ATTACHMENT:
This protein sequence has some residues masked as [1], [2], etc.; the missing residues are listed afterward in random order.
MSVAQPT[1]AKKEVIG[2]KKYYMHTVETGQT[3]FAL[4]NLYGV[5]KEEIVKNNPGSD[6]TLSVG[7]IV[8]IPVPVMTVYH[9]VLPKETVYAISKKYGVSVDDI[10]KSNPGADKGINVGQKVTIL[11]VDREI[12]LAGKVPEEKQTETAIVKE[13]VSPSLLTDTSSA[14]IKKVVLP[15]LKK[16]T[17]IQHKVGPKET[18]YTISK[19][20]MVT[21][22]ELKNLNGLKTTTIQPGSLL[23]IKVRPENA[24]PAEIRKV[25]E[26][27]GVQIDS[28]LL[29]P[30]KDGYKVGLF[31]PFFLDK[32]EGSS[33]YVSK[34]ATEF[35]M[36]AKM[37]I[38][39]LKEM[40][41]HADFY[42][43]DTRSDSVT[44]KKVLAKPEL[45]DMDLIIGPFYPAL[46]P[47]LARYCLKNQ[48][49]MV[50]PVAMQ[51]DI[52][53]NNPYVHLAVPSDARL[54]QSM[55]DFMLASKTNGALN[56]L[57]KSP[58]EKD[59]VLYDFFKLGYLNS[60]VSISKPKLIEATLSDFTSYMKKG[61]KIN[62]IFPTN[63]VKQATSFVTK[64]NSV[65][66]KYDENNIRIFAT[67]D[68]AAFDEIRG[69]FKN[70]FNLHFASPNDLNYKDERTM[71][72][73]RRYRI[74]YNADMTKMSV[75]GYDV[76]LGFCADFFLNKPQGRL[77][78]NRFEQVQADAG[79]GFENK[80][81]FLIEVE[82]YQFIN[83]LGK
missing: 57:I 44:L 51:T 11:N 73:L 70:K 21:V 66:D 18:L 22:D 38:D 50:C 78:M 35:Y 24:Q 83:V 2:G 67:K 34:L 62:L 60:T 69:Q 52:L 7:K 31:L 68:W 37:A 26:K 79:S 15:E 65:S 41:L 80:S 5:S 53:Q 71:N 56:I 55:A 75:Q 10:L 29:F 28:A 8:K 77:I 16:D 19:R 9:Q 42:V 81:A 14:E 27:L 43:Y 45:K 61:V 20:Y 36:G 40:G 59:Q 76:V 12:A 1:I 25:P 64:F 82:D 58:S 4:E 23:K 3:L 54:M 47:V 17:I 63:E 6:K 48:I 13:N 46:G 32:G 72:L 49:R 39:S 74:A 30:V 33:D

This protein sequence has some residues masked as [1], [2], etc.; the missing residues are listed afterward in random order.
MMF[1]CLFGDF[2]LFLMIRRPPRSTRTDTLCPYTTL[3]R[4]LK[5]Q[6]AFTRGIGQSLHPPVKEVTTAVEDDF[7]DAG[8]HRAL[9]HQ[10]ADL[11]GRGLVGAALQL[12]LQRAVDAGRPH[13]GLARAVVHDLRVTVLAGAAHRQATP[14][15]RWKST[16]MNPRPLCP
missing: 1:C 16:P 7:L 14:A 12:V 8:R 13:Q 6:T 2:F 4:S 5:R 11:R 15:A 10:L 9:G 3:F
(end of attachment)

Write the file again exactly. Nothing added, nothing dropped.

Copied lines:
This protein sequence has some residues masked as [1], [2], etc.; the missing residues are listed afterward in random order.
MSVAQPT[1]AKKEVIG[2]KKYYMHTVETGQT[3]FAL[4]NLYGV[5]KEEIVKNNPGSD[6]TLSVG[7]IV[8]IPVPVMTVYH[9]VLPKETVYAISKKYGVSVDDI[10]KSNPGADKGINVGQKVTIL[11]VDREI[12]LAGKVPEEKQTETAIVKE[13]VSPSLLTDTSSA[14]IKKVVLP[15]LKK[16]T[17]IQHKVGPKET[18]YTISK[19][20]MVT[21][22]ELKNLNGLKTTTIQPGSLL[23]IKVRPENA[24]PAEIRKV[25]E[26][27]GVQIDS[28]LL[29]P[30]KDGYKVGLF[31]PFFLDK[32]EGSS[33]YVSK[34]ATEF[35]M[36]AKM[37]I[38][39]LKEM[40][41]HADFY[42][43]DTRSDSVT[44]KKVLAKPEL[45]DMDLIIGPFYPAL[46]P[47]LARYCLKNQ[48][49]MV[50]PVAMQ[51]DI[52][53]NNPYVHLAVPSDARL[54]QSM[55]DFMLASKTNGALN[56]L[57]KSP[58]EKD[59]VLYDFFKLGYLNS[60]VSISKPKLIEATLSDFTSYMKKG[61]KIN[62]IFPTN[63]VKQATSFVTK[64]NSV[65][66]KYDENNIRIFAT[67]D[68]AAFDEIRG[69]FKN[70]FNLHFASPNDLNYKDERTM[71][72][73]RRYRI[74]YNADMTKMSV[75]GYDV[76]LGFCADFFLNKPQGRL[77][78]NRFEQVQADAG[79]GFENK[80][81]FLIEVE[82]YQFIN[83]LGK
missing: 57:I 44:L 51:T 11:N 73:L 70:K 21:V 66:D 18:L 22:D 38:D 50:C 78:M 35:Y 24:Q 83:V 2:G 67:K 34:L 62:L 60:T 69:Q 52:L 7:K 31:L 68:W 37:A 26:K 79:S 15:E 65:S 41:L 80:S 5:S 53:Q 71:N 56:I 55:A 75:Q 10:L 29:F 28:A 8:K 77:I 16:D 19:R 9:Q 42:V 81:A 14:E 27:L 43:Y 45:K 61:V 20:Y 36:G 40:G 59:Q 76:V 12:A 1:I 25:P 64:F 82:D 58:S 4:E 23:K 3:L 54:M 47:V 17:I 63:E 6:K 48:I 13:N 46:G 32:G 72:L 49:R 39:S 74:A 30:V 33:D

This protein sequence has some residues masked as [1], [2], etc.; the missing residues are listed afterward in random order.
MMF[1]CLFGDF[2]LFLMIRRPPRSTRTDTLCPYTTL[3]R[4]LK[5]Q[6]AFTRGIGQSLHPPVKEVTTAVEDDF[7]DAG[8]HRAL[9]HQ[10]ADL[11]GRGLVGAALQL[12]LQRAVDAGRPH[13]GLARAVVHDLRVTVLAGAAHRQATP[14][15]RWKST[16]MNPRPLCP
missing: 1:C 16:P 7:L 14:A 12:V 8:R 13:Q 6:T 2:F 4:S 5:R 11:R 15:A 10:L 9:G 3:F